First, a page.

Poor return for Aussie features at the local box-office in 2013

John Wood as Merv in Backyard Ashes which grossed just $43,983 at the Australian Box Office according to Box Office Mojo.

John Wood as Merv in Backyard Ashes which grossed just $43,983 at the Australian box-office according to Box Office Mojo.

It seems only a few Australians were willing to handover their hard-earned cash to see an Australian film in 2013.

According to website Box Office Mojo the earliest flick to feature in the top 250 films is Mark Lamprell’s Goddess at number 93 with a total gross of $1,631,548. Robert Connolly’s The Turning came in second at number 112 with $1,084,695.

With a very limited release Backyard Ashes was the lowest film to appear on the list at number 226 with a total gross of $43,983. Not surprising considering the poor marketing campaign surrounding the film, although it did have a great website. 

In a recent Cinema Australia survey 26 random people were asked if they had heard of Backyard Ashes with a total response of 0. 16 of the random people surveyed had heard of or seen The Turning with only 3 people having heard of or seen Goddess

Some people would argue The Great Gatsby should be recognised but we’re not including American productions filmed in Australia. Sorry Baz.

Some notable films which didn’t feature on the list are 100 Bloody Acres, Patrick and The Darkside.

Here’s how the rest of the list looked:

1 (93). Goddess $1,631,548

2 (112). The Turning $1,086,848 

3 (113). Return to Nim’s Island $1,084,695

4 (117). Drift $912, 636

5 (143). The Rocket $311,785

6 (148). Mystery Road $280,702

7 (159). Save Your Legs $192,041

8 (166). Satellite Boy $161,780

9 (175). Adoration $129,795

10 (226). Backyard Ashes $43,983

Information correct as of 22, December 2013. Total gross sourced from http://www.boxofficemojo.com

6 thoughts on “Poor return for Aussie features at the local box-office in 2013

  1. Poorly researched. Your numbers are way too old (understandable, since Box Office Mojo is in no way an authority regarding Australian cinema). And of course “The Great Gatsby” is mainly an Australian film. Since when do Australian films have to be set in Australia? Production control, and almost all of cast and crew, especially in the creative dept. are Australian, except for three leads. For more complete and accurate numbers, look here (December 3rd, 2013):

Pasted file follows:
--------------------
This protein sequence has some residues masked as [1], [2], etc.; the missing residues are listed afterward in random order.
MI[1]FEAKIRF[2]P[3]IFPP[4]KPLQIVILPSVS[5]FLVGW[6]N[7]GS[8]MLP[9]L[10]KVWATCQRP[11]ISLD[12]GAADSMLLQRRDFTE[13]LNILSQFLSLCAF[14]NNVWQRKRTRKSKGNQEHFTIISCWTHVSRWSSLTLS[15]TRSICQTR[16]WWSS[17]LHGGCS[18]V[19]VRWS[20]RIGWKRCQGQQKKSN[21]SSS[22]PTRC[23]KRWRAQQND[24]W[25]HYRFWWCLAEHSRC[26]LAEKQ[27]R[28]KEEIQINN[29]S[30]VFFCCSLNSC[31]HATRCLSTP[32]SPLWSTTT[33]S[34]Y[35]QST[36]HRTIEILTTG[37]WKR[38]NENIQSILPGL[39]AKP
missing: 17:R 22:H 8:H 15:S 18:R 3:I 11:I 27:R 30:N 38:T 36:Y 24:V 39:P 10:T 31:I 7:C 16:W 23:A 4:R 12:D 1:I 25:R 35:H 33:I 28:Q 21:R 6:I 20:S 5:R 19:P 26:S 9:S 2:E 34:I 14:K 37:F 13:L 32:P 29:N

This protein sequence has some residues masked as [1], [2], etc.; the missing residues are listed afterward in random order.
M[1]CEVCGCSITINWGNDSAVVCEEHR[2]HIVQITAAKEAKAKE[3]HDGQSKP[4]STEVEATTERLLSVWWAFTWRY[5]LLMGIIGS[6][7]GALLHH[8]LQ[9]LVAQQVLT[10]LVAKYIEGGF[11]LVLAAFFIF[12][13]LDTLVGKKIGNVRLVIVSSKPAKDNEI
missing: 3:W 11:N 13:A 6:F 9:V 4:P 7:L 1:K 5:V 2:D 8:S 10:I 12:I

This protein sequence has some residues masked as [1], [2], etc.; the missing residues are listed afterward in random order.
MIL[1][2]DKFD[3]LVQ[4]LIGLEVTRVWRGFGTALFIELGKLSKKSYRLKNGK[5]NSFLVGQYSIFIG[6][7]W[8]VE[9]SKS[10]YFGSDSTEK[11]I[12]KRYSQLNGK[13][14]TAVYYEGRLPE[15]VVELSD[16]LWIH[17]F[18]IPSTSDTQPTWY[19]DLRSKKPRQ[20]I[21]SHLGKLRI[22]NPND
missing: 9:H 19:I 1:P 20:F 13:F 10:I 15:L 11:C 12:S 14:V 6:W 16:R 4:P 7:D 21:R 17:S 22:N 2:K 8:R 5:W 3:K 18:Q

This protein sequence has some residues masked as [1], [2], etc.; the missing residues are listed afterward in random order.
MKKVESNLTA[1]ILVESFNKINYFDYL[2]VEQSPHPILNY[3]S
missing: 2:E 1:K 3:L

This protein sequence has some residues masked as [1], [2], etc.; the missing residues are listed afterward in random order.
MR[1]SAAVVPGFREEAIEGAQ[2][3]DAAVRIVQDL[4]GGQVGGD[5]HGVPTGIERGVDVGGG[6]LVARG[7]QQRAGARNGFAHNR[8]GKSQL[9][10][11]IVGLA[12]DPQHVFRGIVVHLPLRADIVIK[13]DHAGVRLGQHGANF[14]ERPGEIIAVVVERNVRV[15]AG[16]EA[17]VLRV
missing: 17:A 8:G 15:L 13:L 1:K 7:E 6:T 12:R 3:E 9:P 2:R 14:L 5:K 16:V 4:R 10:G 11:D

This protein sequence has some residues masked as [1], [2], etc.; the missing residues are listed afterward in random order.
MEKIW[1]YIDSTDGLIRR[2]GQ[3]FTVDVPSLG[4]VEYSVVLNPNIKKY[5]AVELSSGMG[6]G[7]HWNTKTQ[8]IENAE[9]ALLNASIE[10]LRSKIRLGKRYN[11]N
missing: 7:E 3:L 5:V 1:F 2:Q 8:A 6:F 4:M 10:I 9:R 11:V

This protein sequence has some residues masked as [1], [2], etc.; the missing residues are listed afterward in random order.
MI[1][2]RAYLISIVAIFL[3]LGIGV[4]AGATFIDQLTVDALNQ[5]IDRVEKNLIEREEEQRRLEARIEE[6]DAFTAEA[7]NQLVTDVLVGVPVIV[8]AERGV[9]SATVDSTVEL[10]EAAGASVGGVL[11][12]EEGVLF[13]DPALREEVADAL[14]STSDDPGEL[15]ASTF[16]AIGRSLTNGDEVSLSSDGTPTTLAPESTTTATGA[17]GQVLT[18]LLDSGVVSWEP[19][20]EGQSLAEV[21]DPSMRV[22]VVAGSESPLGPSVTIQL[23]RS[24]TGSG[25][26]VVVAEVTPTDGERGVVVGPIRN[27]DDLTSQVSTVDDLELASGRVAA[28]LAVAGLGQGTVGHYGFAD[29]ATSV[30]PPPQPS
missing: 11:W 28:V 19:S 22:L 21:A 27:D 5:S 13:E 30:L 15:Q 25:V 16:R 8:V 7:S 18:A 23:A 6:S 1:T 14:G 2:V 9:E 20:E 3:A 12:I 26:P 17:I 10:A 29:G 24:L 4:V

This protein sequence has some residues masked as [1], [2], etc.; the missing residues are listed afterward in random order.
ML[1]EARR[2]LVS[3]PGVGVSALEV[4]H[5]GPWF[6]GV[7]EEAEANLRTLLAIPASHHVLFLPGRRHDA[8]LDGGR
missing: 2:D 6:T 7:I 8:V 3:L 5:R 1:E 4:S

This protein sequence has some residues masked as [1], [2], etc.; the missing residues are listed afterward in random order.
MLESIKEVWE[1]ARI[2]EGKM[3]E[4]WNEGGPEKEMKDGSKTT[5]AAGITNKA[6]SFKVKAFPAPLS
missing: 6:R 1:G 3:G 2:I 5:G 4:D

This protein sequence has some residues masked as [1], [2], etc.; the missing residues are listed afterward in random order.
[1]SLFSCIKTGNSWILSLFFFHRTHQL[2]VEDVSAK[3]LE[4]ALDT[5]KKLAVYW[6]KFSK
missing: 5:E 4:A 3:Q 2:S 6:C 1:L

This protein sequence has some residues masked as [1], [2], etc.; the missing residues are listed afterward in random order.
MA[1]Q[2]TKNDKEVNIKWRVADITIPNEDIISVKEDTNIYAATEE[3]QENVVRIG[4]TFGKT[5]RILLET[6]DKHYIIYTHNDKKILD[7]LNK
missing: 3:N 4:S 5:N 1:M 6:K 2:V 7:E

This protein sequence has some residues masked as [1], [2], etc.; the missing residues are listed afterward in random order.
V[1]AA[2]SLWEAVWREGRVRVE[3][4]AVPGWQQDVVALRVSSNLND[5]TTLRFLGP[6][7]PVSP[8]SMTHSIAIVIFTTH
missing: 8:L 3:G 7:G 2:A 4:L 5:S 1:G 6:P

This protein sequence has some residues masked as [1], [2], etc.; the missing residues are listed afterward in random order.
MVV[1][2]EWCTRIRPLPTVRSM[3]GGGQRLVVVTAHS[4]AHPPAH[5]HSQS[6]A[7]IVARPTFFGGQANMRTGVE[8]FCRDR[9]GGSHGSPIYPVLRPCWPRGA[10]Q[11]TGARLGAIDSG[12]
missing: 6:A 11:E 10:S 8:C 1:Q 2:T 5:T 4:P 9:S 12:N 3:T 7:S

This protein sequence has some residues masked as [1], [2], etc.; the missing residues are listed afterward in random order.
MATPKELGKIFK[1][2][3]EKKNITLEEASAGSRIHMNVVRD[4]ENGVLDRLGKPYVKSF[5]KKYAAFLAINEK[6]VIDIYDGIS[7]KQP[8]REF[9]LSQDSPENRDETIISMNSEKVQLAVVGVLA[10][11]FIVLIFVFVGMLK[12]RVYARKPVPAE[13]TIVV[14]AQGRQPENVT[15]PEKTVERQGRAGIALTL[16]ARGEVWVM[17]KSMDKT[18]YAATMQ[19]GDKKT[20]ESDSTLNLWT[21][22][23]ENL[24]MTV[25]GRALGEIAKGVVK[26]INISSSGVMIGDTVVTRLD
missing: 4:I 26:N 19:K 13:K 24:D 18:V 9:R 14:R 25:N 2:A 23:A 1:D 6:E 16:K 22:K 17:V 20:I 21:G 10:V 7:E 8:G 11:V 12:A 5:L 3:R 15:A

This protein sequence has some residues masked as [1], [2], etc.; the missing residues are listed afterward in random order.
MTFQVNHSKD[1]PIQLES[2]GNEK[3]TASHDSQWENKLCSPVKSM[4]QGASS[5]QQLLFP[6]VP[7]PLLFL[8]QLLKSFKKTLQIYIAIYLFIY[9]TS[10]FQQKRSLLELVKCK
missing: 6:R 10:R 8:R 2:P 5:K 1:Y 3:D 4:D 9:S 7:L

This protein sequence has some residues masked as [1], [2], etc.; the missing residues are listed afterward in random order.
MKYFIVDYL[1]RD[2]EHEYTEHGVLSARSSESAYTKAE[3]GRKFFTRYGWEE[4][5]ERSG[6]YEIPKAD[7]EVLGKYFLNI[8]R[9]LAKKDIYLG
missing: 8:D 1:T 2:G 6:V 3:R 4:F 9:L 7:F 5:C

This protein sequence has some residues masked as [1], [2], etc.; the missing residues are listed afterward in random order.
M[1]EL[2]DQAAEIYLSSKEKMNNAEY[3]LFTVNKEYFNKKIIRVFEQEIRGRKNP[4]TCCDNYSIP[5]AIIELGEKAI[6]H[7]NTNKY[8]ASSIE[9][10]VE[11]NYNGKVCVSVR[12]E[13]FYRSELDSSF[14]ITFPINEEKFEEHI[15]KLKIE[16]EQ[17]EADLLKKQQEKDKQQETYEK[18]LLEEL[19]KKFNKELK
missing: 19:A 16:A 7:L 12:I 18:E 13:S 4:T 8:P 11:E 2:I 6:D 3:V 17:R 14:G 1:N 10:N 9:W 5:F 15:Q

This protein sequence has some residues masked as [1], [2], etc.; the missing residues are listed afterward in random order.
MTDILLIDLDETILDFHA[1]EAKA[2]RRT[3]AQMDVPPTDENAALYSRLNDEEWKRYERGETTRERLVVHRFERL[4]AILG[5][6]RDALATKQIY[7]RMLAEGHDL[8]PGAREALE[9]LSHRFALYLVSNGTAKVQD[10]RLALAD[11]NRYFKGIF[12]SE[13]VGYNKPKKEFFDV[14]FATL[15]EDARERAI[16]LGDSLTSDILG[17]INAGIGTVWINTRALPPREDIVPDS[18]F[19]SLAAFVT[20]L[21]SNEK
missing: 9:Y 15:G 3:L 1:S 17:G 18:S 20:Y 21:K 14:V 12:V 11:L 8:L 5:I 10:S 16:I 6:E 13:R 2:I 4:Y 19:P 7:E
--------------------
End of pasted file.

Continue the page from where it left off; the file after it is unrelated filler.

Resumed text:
http://if.com.au/2013/12/03/article/2013-another-down-year-for-Aussie-films/HNYVTGBVTC.html

    Btw. I watched my 400th Australian feature film yesterday. I am German and I knew of all the films you mentioned above beforehand. People who are interested in local cinema should be able to find enough information on the internet. This is not 1980, folks. I know which films are in production now and which films will be released in 2014 (looking forward most to “Tracks” with Mia Wasikowska). People who complain about lack of marketing as an excuse to not learn about new releases are just lazy, the real problem is that Australian films have only limited distribution. Your article just confirms the lazy attitude of Australians regarding Australian cinema.

  2. Hi. Backyard Ashes has gone to now have taken more than 300K and has opened in Metro cinemas. It has taken more in earnings than many films with 10 times its budget on production and P&A. You mention a ‘poor marketnig campaign’..it was a regional build to spread word of mouth and its climbing to the metro market.

  3. “With a very limited release Backyard Ashes was the lowest film to appear on the list at number 226 with a total gross of $43,983. Not surprising considering the poor marketing campaign surrounding the film, although it did have a great website. ” The film only opened in November of last year in regional areas and at this point has taken close to 350K. Considering the low budget this is impressive compared to high budget duds over the last few months. The marketing was more word of mouth than a standard P&A spend and has paid off.

    • G’day,

      Thanks for your comments. We love receiving them.

      The article was correct at time of printing (Dec 2013) and we stand by our ‘poor marketing campaign’ comments.

      The fact Backyard Ashes has earned close to $350,000 at the box office is great news and incredibly exciting.

      We have worked in the Advertising/PR/Marketing industry for 11 years and consider a ‘word of mouth’ campaign to be poor compared to the many more, cheap options available. Just imagine the box office haul the film could have earned if it had invested a little more in a simple marketing campaign.

      We hope for the best when it comes to any Australian release, with no exception for Backyard Ashes.

      Thanks Again,

      The Cinema Australia team.

  4. Pingback: Netflix Australia Is Certainly Successful, But Is It Doing Enough For Australian Films? | Junkee

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